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Laboratory-Based Three-Dimensional Imaging of Semiconductor Materials with 80 nm Resolution Using Transmission X-ray Microscopy

F. Duewer, M. Feser, S. Kamath, C. Kelly, A. Lyons, S. Neogi, P. Pombo, D. Scott, D. Trapp, S. Wang and W. Yun
Xradia, US

Keywords: x-ray, microscopy, semiconductor, characterization, tomography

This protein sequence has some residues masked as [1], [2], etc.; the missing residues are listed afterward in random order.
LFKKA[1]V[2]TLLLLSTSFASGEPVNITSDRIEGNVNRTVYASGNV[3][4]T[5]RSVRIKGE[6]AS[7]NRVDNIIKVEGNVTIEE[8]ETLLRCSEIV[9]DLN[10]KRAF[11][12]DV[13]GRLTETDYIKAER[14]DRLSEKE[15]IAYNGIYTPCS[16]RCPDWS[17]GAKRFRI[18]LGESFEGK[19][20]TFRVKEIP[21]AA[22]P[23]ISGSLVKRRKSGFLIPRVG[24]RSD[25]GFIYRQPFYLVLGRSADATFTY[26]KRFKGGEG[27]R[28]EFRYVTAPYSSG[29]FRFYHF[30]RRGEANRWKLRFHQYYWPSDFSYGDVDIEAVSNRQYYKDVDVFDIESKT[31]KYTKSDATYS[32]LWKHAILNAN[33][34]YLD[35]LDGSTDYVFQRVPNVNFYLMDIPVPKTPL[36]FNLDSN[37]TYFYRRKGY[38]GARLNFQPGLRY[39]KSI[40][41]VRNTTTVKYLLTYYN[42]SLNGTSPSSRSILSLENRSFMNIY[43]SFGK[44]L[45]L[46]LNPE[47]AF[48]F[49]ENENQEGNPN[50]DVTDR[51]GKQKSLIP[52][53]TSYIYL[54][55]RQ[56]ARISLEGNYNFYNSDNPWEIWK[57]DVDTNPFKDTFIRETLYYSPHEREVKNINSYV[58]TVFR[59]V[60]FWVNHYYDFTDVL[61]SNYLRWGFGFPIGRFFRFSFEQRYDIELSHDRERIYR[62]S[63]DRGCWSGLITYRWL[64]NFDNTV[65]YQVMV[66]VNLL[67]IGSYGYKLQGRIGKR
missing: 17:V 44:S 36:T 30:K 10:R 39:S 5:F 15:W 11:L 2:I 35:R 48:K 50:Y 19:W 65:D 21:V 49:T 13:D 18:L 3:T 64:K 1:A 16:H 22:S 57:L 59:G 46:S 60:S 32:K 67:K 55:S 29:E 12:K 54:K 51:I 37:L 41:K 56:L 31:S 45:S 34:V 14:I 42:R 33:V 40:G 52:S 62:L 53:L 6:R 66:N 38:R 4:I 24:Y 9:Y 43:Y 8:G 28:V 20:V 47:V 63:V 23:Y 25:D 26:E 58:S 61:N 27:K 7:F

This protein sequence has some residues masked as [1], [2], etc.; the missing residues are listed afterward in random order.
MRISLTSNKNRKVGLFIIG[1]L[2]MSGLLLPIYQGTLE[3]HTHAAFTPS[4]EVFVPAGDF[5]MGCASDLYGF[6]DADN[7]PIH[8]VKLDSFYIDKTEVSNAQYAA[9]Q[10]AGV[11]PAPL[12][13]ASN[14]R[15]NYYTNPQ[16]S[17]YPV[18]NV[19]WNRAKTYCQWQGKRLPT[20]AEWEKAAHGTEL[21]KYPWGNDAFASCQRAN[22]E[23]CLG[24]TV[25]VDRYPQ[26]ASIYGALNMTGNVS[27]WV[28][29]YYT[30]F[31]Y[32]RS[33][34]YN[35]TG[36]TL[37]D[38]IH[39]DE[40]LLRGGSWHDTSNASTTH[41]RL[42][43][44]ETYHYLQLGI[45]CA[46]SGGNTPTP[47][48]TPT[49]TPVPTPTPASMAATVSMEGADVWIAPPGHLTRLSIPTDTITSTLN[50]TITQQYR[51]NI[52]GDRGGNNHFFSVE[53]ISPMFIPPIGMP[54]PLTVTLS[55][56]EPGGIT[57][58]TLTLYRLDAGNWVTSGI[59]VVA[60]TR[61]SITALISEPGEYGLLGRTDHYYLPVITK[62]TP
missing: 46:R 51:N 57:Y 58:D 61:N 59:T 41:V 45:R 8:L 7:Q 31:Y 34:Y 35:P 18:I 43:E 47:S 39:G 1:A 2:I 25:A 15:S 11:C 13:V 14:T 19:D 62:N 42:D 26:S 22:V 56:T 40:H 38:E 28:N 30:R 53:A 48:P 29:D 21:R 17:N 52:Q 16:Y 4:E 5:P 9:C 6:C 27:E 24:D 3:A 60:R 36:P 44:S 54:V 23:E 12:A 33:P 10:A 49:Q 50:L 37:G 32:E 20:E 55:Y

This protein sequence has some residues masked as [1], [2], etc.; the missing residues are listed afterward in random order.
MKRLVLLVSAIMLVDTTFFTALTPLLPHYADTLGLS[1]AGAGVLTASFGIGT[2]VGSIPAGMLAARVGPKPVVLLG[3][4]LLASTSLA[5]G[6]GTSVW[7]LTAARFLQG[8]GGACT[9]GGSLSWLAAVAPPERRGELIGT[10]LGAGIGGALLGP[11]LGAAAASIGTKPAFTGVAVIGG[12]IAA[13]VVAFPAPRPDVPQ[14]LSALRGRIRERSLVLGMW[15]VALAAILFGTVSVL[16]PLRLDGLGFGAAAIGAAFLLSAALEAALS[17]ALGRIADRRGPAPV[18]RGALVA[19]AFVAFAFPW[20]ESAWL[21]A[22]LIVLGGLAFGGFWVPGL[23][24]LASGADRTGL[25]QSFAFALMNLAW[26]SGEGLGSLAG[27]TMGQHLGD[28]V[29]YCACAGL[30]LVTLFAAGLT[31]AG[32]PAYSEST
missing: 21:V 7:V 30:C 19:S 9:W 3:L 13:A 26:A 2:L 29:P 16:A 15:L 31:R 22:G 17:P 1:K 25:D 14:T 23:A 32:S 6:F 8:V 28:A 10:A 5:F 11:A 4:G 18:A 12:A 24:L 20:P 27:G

Xradia has developed a commercially available tomographic transmission x-ray microscope operating at 5.4 keV using a laboratory source. It is capable of imaging buried copper features with resolution better than 80 nm through more than 20 um of silicon. The ability to nondestructively image buried conducting and insulating features with better than 80 nm resolution is a powerful feature of this laboratory-based system. At 5.4 keV, 100 nm copper layers can be resolved and the transmission of silicon is sufficient to allow imaging. While similar capabilities have been demonstrated using synchrotron-based radiation sources, Xradia is the first to develop this capability in a laboratory-based instrument. The microscope is a zone-plate based transmission x-ray microscope, consisting of a x-ray source, condenser assembly, zone plate, and scintillating detector. It offers high spatial resolution and high throughput. For two dimensions, better than 80 nm spatial resolution has been demonstrated. A single two dimensional image requires 15 minutes for 1% contrast. Three dimensional tomographic reconstructions have been obtained. In three dimensions, similar x-y resolution has been obtained, though the z resolution is limited to 200 nm. Images of sub-80 nm voids in electromigration samples have been obtained.

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